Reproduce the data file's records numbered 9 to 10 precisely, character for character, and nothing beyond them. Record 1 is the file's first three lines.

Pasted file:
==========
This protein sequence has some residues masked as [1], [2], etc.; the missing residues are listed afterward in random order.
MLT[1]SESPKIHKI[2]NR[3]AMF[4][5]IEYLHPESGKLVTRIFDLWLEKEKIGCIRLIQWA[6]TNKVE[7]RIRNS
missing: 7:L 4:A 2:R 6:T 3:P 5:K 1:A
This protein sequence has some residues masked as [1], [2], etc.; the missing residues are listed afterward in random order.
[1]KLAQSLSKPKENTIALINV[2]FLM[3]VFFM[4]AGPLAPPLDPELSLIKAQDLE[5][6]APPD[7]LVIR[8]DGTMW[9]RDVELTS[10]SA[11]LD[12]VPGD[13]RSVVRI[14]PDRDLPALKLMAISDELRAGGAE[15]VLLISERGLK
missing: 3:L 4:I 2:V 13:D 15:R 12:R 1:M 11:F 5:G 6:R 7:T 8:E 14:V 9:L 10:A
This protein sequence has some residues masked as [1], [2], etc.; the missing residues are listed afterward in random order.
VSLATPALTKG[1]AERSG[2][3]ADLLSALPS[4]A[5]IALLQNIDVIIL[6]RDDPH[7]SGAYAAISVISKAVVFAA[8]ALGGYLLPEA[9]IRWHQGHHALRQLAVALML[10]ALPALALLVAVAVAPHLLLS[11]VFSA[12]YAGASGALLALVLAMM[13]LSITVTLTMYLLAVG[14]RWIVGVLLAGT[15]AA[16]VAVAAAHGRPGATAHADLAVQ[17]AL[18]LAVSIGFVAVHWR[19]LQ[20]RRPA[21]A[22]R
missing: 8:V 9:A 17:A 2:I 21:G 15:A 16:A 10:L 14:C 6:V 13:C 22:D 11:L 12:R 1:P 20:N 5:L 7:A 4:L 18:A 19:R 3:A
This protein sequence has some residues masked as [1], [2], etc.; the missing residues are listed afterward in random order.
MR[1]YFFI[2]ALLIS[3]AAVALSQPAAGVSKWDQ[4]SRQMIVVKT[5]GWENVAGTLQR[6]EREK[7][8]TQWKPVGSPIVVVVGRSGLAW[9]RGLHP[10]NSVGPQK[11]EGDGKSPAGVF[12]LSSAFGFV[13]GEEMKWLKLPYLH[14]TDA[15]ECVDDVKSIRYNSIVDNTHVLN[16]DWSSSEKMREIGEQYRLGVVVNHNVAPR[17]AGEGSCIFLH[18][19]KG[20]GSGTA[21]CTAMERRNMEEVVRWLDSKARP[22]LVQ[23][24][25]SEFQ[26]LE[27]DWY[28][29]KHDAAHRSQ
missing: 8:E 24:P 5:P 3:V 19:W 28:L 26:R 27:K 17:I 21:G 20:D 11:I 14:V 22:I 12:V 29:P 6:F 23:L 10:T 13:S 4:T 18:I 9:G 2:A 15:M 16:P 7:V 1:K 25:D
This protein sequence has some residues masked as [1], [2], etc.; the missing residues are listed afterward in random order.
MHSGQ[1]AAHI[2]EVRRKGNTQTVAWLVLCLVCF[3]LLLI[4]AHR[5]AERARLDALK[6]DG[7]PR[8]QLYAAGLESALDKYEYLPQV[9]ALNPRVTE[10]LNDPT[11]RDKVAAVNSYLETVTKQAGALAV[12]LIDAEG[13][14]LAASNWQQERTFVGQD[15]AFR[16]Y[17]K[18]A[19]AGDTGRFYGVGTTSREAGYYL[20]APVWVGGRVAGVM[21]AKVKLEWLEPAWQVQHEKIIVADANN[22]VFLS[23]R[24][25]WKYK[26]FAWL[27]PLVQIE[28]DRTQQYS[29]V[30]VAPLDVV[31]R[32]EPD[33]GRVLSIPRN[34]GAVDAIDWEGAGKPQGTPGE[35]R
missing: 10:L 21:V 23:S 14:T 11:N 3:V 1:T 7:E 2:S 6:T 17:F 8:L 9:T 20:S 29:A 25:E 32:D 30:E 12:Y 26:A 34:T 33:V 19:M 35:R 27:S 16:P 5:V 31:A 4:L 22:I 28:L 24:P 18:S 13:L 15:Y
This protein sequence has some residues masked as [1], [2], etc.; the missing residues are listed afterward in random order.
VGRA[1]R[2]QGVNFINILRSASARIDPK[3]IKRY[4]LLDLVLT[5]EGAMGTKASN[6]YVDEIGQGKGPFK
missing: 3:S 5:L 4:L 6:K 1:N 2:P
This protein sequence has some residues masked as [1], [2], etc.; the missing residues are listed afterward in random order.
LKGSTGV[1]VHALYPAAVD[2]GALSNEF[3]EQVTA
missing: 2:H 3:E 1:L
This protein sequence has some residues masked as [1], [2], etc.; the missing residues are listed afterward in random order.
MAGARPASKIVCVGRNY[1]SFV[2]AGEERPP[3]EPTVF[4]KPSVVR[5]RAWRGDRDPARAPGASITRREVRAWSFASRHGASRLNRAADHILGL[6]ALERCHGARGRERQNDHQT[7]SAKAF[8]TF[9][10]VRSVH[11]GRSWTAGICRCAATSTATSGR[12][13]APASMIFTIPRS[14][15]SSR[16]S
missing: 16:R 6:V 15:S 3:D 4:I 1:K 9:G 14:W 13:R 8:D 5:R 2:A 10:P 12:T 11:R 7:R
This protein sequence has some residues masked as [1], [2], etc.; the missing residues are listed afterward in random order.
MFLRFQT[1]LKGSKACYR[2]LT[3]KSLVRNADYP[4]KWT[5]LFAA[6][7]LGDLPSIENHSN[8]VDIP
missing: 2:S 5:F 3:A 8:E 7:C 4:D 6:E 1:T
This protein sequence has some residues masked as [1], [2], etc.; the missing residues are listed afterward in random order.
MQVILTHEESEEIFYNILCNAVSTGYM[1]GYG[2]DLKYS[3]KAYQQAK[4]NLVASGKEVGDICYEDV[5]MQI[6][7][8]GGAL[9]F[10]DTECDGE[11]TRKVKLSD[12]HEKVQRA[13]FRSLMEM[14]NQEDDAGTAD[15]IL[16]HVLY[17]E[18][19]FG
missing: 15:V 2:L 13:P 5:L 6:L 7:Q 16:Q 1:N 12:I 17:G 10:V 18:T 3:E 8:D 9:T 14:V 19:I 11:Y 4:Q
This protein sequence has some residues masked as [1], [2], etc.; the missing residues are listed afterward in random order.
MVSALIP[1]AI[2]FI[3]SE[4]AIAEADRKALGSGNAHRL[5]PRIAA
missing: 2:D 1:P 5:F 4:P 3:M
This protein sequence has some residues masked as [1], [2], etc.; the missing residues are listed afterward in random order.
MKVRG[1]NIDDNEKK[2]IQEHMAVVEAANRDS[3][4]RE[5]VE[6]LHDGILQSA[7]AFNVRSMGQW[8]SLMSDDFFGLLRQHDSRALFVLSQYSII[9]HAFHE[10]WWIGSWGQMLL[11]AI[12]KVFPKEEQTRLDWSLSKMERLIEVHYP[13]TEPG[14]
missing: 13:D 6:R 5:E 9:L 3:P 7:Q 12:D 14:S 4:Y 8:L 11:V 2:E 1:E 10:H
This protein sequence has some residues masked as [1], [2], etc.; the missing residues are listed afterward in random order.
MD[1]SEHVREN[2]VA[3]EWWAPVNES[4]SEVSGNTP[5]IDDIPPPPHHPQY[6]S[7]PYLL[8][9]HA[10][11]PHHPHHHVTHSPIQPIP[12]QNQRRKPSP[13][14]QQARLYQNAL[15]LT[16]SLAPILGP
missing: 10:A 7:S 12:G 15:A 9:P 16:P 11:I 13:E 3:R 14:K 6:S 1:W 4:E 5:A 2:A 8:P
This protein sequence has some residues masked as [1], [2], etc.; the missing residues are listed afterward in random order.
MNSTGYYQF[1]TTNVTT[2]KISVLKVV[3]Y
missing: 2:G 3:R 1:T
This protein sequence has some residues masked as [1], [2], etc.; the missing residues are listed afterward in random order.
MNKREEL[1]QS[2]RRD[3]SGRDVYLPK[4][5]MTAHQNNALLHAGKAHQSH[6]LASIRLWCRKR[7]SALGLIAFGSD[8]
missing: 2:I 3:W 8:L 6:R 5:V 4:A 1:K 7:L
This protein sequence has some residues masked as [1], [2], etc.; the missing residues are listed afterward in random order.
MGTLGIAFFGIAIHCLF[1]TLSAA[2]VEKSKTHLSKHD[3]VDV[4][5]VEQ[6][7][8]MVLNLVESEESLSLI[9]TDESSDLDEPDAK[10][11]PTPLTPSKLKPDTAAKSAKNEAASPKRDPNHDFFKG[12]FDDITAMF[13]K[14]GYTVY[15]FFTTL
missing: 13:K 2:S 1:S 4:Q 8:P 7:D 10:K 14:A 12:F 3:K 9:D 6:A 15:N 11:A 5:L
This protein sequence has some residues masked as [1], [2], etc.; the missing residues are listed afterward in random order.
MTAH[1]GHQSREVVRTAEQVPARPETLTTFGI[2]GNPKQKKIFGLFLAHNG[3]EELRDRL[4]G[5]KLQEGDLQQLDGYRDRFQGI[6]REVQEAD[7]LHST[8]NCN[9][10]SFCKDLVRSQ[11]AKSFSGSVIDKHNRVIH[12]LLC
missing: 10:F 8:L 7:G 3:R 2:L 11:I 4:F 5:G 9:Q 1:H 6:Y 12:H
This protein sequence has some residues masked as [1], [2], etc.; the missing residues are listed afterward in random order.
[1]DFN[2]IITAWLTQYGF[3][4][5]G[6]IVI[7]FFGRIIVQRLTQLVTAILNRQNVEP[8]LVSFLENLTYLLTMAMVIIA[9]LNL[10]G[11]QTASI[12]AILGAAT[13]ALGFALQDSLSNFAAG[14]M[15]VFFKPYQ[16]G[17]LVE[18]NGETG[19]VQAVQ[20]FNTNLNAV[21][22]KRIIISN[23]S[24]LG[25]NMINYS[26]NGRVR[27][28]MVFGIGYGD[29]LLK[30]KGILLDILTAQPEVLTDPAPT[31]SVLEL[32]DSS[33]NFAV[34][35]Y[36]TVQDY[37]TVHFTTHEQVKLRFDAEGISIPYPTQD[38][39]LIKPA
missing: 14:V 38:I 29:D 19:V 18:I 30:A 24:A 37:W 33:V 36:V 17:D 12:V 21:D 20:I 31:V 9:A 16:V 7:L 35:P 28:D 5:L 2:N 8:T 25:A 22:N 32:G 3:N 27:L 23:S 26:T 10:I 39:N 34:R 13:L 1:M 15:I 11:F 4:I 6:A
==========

This protein sequence has some residues masked as [1], [2], etc.; the missing residues are listed afterward in random order.
MFLRFQT[1]LKGSKACYR[2]LT[3]KSLVRNADYP[4]KWT[5]LFAA[6][7]LGDLPSIENHSN[8]VDIP
missing: 2:S 5:F 3:A 8:E 7:C 4:D 6:E 1:T
This protein sequence has some residues masked as [1], [2], etc.; the missing residues are listed afterward in random order.
MQVILTHEESEEIFYNILCNAVSTGYM[1]GYG[2]DLKYS[3]KAYQQAK[4]NLVASGKEVGDICYEDV[5]MQI[6][7][8]GGAL[9]F[10]DTECDGE[11]TRKVKLSD[12]HEKVQRA[13]FRSLMEM[14]NQEDDAGTAD[15]IL[16]HVLY[17]E[18][19]FG
missing: 15:V 2:L 13:P 5:L 6:L 7:Q 16:Q 1:N 12:I 17:G 10:V 18:T 3:E 8:D 9:T 14:V 19:I 11:Y 4:Q